The parasympathetic nervous system is responsible for healing
After a stressful situation is over, your body needs to regenerate and it is the parasympathetic nervous system that handles this natural healing process.
Yet, a person who is continuously subjected to stress develops an overactive sympathetic nervous system. As a result, the natural restful functions weaken. Dr Benson estimates that 60 to 90 per cent of all physician visits are related to an imbalance in this activity. A technique that triggers the relaxation response could restore health in these cases.
How to produce the relaxation response?
To relax physiologically it isn’t enough to sit down in a bar with a good beer or to stretch out on the sofa in front of the TV. Even though that can be nice, it will not induce any measurable relaxation. To do that one needs a technique that can break the flow of automatic thoughts. For the method to be effective Dr Benson has defined two prerequisites:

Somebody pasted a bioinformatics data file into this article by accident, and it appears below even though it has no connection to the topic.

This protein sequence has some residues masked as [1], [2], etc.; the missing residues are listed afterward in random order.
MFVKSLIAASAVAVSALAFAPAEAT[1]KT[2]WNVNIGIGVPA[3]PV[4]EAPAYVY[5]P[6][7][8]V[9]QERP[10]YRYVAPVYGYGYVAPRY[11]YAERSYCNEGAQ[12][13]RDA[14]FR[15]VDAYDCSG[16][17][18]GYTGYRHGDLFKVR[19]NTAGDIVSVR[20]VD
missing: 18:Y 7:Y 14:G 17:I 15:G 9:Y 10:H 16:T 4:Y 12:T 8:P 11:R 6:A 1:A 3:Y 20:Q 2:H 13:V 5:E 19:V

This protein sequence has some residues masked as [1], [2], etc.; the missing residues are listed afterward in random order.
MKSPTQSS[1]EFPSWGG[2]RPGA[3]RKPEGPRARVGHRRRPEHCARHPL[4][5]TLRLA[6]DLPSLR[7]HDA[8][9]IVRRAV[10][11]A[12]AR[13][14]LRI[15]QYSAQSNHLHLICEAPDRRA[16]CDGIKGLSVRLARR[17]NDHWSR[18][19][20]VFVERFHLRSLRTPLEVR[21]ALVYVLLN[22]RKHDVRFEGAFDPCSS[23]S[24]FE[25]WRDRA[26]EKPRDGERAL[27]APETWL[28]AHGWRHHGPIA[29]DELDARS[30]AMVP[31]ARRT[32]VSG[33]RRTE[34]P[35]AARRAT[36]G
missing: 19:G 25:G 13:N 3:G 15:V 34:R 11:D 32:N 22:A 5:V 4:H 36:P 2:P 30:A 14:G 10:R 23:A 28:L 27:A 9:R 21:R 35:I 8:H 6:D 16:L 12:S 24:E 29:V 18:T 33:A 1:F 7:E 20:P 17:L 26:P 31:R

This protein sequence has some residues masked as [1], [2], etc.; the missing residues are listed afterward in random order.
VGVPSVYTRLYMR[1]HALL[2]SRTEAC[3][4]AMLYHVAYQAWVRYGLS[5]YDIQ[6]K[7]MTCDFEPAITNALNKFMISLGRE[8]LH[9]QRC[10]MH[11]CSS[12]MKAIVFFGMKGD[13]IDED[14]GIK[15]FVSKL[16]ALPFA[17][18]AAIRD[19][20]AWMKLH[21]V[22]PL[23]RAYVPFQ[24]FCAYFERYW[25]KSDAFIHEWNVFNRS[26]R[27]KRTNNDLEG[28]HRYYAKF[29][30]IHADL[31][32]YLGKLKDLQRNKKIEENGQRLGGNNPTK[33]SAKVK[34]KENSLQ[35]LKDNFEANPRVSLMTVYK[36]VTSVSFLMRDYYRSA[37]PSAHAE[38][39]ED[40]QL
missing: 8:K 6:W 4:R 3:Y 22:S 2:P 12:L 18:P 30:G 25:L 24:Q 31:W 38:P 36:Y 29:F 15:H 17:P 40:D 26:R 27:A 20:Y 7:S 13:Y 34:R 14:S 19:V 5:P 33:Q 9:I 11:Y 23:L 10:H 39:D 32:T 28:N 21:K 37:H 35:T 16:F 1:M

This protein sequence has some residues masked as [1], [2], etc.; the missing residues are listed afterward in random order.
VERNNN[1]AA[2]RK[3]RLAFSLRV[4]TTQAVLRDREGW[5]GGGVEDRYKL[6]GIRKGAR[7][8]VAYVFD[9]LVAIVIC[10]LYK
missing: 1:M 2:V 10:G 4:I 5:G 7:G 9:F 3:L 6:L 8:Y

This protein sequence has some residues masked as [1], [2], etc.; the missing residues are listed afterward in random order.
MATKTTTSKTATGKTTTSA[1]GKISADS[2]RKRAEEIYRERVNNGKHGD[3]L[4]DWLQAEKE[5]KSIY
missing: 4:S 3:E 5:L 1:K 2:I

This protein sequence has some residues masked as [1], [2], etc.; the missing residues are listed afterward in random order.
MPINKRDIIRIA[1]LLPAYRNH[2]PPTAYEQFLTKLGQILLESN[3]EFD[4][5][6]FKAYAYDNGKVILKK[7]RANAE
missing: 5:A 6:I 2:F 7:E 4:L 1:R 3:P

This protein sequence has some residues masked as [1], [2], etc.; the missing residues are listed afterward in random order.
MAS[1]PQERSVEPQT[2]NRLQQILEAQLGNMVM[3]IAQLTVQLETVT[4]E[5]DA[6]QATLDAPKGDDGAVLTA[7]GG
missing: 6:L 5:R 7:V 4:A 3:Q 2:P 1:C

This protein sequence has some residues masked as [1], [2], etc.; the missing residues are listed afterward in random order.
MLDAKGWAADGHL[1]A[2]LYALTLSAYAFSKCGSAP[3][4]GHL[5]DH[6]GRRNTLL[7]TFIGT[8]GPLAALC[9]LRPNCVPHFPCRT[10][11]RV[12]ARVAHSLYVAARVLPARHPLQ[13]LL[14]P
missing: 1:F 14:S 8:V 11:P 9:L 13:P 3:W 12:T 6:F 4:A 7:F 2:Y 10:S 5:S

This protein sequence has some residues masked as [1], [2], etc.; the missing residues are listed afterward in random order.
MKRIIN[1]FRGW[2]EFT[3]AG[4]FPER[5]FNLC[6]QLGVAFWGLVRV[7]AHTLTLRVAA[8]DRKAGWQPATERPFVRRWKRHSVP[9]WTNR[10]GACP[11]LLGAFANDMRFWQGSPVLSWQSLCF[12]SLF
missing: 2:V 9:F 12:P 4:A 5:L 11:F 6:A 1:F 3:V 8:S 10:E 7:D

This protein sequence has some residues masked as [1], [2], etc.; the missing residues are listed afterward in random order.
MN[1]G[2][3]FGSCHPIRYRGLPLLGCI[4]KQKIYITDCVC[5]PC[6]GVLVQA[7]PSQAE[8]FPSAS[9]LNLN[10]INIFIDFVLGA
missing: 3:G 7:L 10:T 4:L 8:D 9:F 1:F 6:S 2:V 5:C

- You need what Dr Benson calls a mental device. For example, a mantra or a sound to repeat, to fix your gaze on a point, to repeat a movement, to follow the natural breath.
- You need a passive attitude towards arising thoughts. Notice them but then leave them and go back to your technique.
Many different meditative techniques fulfill these criteria, for example, mindfulness style meditations like Zen, Vipassana, Maha Mudra, MBSR and Antar Mauna. Yoga Nidra and tratak also elicit this response as well as physical yoga exercises, qi gong and repetitive prayer.
The relaxation response on a molecular level
The discovery of the relaxation response was at the time revolutionary. Today new technologies have revealed that it goes much further than previously known.